How robust is the current tSZ template?

1. Nonthermal pressure and z-dependence

- how good is invisid fluid approximations? how about physical viscosity?
- how about MHD, conduction, non-equilibrium electrons?
- CRs and B-field are additional sources of non-thermal pressure. CR's contribution is expected to increase with radius, but the amplitude is probably smaller than that of gas motions.

2. Energy feedback and stellar fractions are also uncertainWhat more can be done observationally ? (

from Ming)1. Try X-ray observations with different selection functions of groups and clusters to better understand P(M_gas | M, r, z), at least locally. (a small but not trivial point about the Sehgal template: they used the Vikhlinin et al. 2006 and Sun et al. 2009 to calibrate the halo gas fraction. Vikhlinin et al. 2009 added more clusters and the average cluster gas fraction decreases by ~9%. The Chandra M-Y_X relation from Vikhlinin et al. 2009 and Sun et al. 2009 agrees very well with the XMM result on the REXCESS clusters. If Sehgal et al. had the Vikhlinin et al. 2009 data to calibrate, their power will decrease by 10-15%. This shows how sensitive the template is to the local constraints of the halo gas fraction.)

2. The dependence of mass bias with radius and mass needs to better constrained.

3. For low-mass systems at high-z, can we try stacking for the slope of surface brightness profile at beyond r_2500 - r_500 ? What about stacking SZ data for these low-mass systems?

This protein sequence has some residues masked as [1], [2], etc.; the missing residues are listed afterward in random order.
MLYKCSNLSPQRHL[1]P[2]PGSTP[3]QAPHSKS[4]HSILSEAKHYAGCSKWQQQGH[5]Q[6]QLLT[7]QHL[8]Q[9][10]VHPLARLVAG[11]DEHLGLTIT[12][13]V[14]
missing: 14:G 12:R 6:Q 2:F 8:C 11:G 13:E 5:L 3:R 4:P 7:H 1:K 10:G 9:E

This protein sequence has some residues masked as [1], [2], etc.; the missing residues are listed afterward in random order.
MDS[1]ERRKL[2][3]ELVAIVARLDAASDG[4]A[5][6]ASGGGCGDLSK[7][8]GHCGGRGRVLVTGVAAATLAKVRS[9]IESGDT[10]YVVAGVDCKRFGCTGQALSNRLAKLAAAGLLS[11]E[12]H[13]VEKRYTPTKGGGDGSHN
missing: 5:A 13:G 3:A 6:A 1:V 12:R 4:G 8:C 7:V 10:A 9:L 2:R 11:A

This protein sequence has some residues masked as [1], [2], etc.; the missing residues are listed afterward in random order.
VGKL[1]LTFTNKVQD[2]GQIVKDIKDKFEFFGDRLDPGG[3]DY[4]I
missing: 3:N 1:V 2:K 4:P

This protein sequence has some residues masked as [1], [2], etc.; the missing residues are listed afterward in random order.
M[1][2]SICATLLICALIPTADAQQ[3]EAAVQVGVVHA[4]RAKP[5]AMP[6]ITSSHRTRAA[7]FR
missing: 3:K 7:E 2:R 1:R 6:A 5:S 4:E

New approaches/techniques:

1. Cross-correlating optical+SZE in a given z bins

- can tell us where signals come from (should be tried e.g., with DES)
- halo model approach could be useful here

2. Stacking- challenges: need to know virial radius and selection functions

3. IRAC-selected clusters may also be z-independent at z=1-2 (the shifting of the stellar emission peak) and many of them have low mass. However, it was mentioned that they are not always confirmed from X-ray follow-ups.4. Is power spectrum optimal estimator? or is there even a better basis for tSZ?

Questions for future discussions:

Discussion 2, March 8 (Notes from D. Nagai)1. Clarification on where 1/2 of the power comes from. There have been some concerns if the answers are model-dependent. We have now checked this using three different models by Battaglia, Shaw, and Trac. Findings are reported below.

2. Discussions on theoretical modeling of the SZ power

3. Observational Approaches and Challenges

4. What can the SZ power spectrum teach us?

5. Questions for the next discussions